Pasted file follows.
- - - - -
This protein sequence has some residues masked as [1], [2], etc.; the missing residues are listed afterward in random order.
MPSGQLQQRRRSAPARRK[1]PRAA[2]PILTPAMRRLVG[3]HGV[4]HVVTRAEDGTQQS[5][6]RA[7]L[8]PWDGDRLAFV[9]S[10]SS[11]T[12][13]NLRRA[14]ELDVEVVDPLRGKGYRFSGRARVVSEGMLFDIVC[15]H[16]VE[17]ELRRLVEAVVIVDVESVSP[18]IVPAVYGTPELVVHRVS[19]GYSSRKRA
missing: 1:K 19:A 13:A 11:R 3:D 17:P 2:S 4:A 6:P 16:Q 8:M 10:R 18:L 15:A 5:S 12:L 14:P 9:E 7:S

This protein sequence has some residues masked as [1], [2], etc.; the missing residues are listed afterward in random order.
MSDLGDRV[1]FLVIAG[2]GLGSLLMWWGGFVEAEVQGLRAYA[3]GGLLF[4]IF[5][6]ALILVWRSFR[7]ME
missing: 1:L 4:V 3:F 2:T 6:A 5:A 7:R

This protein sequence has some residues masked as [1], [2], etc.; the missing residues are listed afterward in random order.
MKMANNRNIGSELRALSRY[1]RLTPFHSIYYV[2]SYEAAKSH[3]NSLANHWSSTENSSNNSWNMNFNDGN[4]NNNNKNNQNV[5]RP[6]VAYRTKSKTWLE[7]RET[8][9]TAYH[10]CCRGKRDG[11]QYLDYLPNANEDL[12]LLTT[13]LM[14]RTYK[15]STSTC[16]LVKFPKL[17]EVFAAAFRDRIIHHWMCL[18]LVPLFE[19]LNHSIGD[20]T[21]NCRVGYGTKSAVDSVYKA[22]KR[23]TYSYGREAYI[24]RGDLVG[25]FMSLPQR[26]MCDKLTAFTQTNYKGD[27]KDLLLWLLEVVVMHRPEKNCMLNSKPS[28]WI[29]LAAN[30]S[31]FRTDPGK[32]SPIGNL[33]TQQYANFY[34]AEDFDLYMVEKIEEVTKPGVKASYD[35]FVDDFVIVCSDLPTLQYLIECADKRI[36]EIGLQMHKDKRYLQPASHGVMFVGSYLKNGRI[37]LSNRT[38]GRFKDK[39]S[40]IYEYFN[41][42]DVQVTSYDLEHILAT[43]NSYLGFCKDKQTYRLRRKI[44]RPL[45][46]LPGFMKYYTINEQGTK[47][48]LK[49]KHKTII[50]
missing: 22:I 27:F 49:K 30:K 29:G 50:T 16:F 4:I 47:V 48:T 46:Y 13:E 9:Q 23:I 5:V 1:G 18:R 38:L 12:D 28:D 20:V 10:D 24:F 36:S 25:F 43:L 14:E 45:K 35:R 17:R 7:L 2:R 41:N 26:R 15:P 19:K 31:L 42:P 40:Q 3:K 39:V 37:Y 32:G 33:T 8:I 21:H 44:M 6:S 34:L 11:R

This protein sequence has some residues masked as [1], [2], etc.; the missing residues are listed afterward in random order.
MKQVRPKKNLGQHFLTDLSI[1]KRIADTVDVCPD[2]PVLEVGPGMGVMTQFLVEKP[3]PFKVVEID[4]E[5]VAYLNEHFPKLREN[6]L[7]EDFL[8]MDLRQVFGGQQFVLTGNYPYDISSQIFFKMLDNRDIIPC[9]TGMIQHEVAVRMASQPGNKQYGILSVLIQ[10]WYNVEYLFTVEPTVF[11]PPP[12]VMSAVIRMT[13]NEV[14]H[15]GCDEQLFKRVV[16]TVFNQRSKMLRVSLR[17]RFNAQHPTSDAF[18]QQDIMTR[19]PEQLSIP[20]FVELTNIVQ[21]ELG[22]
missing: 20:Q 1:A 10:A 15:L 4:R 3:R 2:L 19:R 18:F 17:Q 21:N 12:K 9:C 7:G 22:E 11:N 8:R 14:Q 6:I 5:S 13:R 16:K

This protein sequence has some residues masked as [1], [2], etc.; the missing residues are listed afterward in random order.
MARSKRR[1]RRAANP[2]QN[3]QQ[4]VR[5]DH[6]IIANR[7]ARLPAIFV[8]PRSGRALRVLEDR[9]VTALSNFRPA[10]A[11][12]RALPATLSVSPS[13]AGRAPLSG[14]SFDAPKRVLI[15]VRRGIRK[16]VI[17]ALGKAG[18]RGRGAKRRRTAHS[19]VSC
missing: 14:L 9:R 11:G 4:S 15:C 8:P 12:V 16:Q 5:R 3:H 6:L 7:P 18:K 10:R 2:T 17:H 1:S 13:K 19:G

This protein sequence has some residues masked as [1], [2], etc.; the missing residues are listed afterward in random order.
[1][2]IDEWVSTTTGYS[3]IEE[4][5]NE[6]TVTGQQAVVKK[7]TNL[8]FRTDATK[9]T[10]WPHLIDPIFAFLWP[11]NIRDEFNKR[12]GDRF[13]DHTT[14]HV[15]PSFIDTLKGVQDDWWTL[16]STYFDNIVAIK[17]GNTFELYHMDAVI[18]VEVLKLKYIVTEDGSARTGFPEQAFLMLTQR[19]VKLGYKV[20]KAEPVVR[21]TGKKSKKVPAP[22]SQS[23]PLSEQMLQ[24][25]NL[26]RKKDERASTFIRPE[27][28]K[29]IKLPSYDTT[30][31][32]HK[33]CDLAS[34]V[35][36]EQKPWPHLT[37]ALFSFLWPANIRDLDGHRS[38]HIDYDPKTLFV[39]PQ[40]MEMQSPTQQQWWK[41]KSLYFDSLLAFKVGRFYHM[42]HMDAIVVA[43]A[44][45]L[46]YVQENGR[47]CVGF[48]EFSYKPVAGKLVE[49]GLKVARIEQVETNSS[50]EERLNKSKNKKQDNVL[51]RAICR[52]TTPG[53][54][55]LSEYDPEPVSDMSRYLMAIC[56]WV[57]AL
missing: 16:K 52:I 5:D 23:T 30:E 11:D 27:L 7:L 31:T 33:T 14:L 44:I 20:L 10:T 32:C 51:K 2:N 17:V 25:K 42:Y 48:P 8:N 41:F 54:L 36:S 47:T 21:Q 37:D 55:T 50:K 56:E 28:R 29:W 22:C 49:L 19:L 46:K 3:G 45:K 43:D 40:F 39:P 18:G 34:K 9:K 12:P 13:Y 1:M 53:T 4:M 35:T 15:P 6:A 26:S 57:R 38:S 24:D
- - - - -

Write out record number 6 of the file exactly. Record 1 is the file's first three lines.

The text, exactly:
This protein sequence has some residues masked as [1], [2], etc.; the missing residues are listed afterward in random order.
[1][2]IDEWVSTTTGYS[3]IEE[4][5]NE[6]TVTGQQAVVKK[7]TNL[8]FRTDATK[9]T[10]WPHLIDPIFAFLWP[11]NIRDEFNKR[12]GDRF[13]DHTT[14]HV[15]PSFIDTLKGVQDDWWTL[16]STYFDNIVAIK[17]GNTFELYHMDAVI[18]VEVLKLKYIVTEDGSARTGFPEQAFLMLTQR[19]VKLGYKV[20]KAEPVVR[21]TGKKSKKVPAP[22]SQS[23]PLSEQMLQ[24][25]NL[26]RKKDERASTFIRPE[27][28]K[29]IKLPSYDTT[30][31][32]HK[33]CDLAS[34]V[35][36]EQKPWPHLT[37]ALFSFLWPANIRDLDGHRS[38]HIDYDPKTLFV[39]PQ[40]MEMQSPTQQQWWK[41]KSLYFDSLLAFKVGRFYHM[42]HMDAIVVA[43]A[44][45]L[46]YVQENGR[47]CVGF[48]EFSYKPVAGKLVE[49]GLKVARIEQVETNSS[50]EERLNKSKNKKQDNVL[51]RAICR[52]TTPG[53][54][55]LSEYDPEPVSDMSRYLMAIC[56]WV[57]AL
missing: 16:K 52:I 5:D 23:T 30:E 11:D 27:L 7:L 31:T 33:T 14:L 44:I 20:L 10:T 32:C 51:K 2:N 17:V 25:K 42:Y 48:P 8:N 41:F 54:L 36:S 47:T 21:Q 37:D 55:T 50:K 56:E 28:R 29:W 22:C 49:L 19:L 46:K 3:G 45:K 43:D 40:F 39:P 18:G 34:K 9:K 12:P 13:Y 1:M 53:T 4:M 35:T 15:P 6:A 26:S 57:R 38:S 24:D